It frustrates me when the music becomes just a rushed-out necessity - a by-product of fashion - merely there to permit the overall experience; of dressing a certain way, going to a certain place and dancing in a certain way, with others who do the same. That's when a genre gets trapped into a cycle of repetition just to remain instantly identifiable. It disappoints me because I want to be surprised by music. I want bands to be unpredictable. But originality doesn't seem to be as important as fitting the bill.

It feels futile to be offended by the success of these musical trends though. I don't think the popularity of brutal slam core prevents us from doing anything we want to do. Genre fans will always crave to have their musical expectations met in a predictable way, whilst music fans will always appreciate the bands that fall between the cracks of the limiting walls of genre.

Whilst it often seems there are less music fans than genre fans, playing to a small crowd of music fans on a varied, obscure bill; is far more rewarding than being another death metal band on a death metal all-dayer bill.

We'd rather be small and create our own sound, than be 'big' for copying someone else's to fit in.

Alex: Is there anything you would have done differently about the Pariso/Svalbard split now, looking at it? I don't mean like individual performances, more overall/the concept.

Serena: No, we're all really happy with it. The collaboration tracks really help in tying each band’s input together, and co-writing them was a really fun process. We had only really spent time together as bands when gigging, so to move that dynamic into a studio and jam together was really exciting and refreshing.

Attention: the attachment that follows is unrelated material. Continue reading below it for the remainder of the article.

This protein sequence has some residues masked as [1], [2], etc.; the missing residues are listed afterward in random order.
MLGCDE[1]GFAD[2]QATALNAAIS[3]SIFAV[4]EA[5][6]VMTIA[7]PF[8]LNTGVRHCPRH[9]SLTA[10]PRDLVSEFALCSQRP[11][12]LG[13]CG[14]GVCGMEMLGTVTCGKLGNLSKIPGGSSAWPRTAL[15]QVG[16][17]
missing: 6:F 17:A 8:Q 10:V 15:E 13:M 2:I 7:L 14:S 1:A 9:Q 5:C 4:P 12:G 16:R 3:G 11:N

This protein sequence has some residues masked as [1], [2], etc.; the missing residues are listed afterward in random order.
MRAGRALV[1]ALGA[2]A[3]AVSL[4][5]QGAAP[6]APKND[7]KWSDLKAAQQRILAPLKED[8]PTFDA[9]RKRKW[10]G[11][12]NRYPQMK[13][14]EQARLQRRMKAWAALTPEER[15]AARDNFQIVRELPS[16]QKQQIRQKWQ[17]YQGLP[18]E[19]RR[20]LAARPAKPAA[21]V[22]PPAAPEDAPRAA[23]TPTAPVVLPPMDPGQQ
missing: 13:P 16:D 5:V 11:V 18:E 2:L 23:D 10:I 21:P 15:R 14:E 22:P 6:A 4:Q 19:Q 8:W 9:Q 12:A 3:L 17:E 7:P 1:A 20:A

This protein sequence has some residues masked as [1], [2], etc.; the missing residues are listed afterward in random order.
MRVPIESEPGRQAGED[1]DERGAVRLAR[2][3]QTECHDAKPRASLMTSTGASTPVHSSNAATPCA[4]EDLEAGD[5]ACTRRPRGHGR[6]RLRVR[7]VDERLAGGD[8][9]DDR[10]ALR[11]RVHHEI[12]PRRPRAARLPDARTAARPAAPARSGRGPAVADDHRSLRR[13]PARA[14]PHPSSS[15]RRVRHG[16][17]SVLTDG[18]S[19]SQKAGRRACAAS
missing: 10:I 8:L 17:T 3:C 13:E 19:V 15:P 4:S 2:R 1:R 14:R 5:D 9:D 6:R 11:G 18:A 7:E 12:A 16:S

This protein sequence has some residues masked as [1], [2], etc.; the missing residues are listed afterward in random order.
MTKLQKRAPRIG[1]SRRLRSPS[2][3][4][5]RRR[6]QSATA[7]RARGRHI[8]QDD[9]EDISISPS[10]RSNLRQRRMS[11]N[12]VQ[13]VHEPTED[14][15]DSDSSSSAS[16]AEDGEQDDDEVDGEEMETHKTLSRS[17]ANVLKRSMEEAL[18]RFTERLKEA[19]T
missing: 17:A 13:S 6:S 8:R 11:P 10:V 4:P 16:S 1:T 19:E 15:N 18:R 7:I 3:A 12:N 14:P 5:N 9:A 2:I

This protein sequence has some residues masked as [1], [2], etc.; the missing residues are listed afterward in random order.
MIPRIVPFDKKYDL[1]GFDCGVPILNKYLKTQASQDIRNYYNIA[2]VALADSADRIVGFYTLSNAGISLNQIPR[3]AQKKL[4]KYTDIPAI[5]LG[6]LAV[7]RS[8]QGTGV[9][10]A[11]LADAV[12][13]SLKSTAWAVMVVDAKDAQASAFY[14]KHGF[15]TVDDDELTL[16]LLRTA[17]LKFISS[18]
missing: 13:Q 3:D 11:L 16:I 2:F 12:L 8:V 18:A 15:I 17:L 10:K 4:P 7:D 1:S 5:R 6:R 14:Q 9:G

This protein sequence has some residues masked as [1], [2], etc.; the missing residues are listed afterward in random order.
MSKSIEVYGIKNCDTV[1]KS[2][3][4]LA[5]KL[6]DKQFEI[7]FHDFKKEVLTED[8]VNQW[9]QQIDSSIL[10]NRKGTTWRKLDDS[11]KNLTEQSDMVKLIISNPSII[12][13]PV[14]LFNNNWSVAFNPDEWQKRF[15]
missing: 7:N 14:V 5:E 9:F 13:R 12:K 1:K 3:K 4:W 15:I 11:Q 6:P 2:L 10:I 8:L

If we had merged the idea further in ways such as: having a continuous theme across all of the Svalbard and Pariso lyrics, I think it would have become too much of a gimmick. I'm pleased we got the balance right and created something unique, without making a pretentious concept album!


Serena: On the new record, it is clear that Pariso’s sound has evolved, incorporating a wider range of influences from stoner rock to black metal. Was this diversification of your sound a conscious decision that in turn pre-empted the writing process, or simply a 'happy accident'?

Alex: Well, we shifted to a new tuning for this record. ‘Trollgejeren’ from our last album Consanguinity - which was also in this lower tuning - influenced that. That was the last song we wrote for that record, and we collectively felt it sounded darker and, dare I say it, 'more grown up'. I often have these conscious ideas of wanting to sound like something or sound a certain way, but it never pans out like that. And what I write when I pick up a guitar just comes naturally, completely removed from what I consciously may set out to do or sound like.